Saturday, October 18, 2014

A birthday that doesn’t make you any older Reinbeck UMC 10/19/14

A birthday that doesn’t make you any older
Reinbeck UMC

•           You may be old if…the twinkle in your eye is only the reflection of the sun on your bifocals.
•           You may be old if you sit in a rocking chair and can't get it going.
•           You may be old if you say, “if god had wanted me to touch my toes, he would have put them on my knees.”           
•           You may be old if people call at 9 pm and ask, 'did I wake you?'
•           You may be old if you sing along with elevator music.
•           You may be old if your secrets are safe with your friends because they can't remember them either.
The truth is that we are all getting older. I have good news for you, however. There is one birthday that won’t make you any older.

 There was a man named Nicodemus. Nicodemus was a Pharisee. In other words, he was as religious as a person can be. In addition, Nicodemus wasn’t just a Pharisee; he was a leader among the Pharisees. Nicodemus was a member of the Sanhedrin. The Sanhedrin was the Jewish Supreme Court. They were the group that condemned Jesus to death.
Therefore, Nicodemus did all of the things that a good Jew would do. In fact, Pharisees dedicated their lives to following the law perfectly. They went the extra mile to make sure that they didn’t violate any of God’s commandments or laws in any way. They were very strict about the Sabbath, about ritual cleansing, about dietary laws and fasting, about being in the temple, and about attending all the festivals. To look at a Pharisee, you would think that they were the most religious people around.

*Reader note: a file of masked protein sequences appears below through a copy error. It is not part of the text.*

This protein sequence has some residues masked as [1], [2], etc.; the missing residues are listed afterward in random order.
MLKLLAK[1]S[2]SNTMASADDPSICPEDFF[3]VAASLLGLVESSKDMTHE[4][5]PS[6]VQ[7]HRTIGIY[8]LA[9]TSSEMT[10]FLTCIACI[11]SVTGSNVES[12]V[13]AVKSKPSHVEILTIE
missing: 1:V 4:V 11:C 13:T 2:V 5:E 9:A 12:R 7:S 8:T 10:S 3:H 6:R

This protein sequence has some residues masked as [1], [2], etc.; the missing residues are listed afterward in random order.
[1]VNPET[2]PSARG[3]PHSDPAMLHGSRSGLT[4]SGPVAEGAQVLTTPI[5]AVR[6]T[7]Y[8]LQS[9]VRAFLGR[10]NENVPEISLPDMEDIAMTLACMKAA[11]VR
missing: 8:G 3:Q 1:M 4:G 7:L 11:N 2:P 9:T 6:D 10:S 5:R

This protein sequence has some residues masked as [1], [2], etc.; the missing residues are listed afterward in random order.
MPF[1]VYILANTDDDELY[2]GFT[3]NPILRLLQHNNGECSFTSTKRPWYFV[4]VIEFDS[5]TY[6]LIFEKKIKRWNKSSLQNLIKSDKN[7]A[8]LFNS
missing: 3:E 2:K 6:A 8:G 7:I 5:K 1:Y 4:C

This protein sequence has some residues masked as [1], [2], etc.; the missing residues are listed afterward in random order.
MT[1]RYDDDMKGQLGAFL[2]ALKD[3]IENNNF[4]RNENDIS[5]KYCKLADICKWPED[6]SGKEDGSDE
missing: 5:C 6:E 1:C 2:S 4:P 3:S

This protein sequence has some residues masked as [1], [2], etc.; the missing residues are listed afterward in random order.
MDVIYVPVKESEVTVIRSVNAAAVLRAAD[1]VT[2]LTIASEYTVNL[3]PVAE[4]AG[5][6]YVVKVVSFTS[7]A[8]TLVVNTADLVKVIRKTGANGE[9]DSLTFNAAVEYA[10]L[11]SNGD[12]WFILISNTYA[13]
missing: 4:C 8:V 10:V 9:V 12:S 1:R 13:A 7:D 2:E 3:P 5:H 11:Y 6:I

•           However, who did Jesus condemn as hypocrites? Pharisees.
•           Whom did Jesus describe as whitewashed tombs? Pharisees.
•           Whom did Jesus argue with more than any other group? Pharisees.
His problem with Pharisees was they were hypocrites. Rather than focusing on being right with God, they focused on putting on a show for God.
A great example of the hypocrisy of the Pharisee is their Sabbath behavior. Exodus 16:29 says, “Let no man go out of his place on the 7th day.” Sounds pretty clear to me. Stay home on the Sabbath. The Pharisees, however, said, that means that I can’t go any more than 1000 yards from home on the Sabbath. That’s almost a quarter over 1/2 of a mile! That’s what it means to stay at home, to stay within a 1/2 mile. In addition, they said, “If I tie a rope across the end of the street, that makes the whole street part of my house so I can go a half mile from the end of the street.” Or “if I store food 5 miles from home on Friday, that means that location is also part of my house, so I can go a half mile past that 5 miles. See how they made loopholes in the law? They wanted everyone to think they were so religious, but they were really just religious chiselers or cheats.
I think that makes a lot of sense out of the conversation Jesus had with this powerful Pharisee.

Nicodemus came to Jesus at night… probably because he did not want any of his friends to see him associating with Jesus. He comes and flatters Jesus. “Teacher,” he says, “We know that you are a teacher that has come from God. No one could do these miracles if they didn’t come from God.” See how he is buttering-up Jesus?
Instead of saying, “Thank you,” and moving on, Jesus says the strangest thing. “Unless a man is born again from above he cannot see the kingdom of God.” Nicodemus is totally confused. So Jesus goes on, “I tell you, unless a man is born of water AND the spirit he cannot enter the kingdom of God.”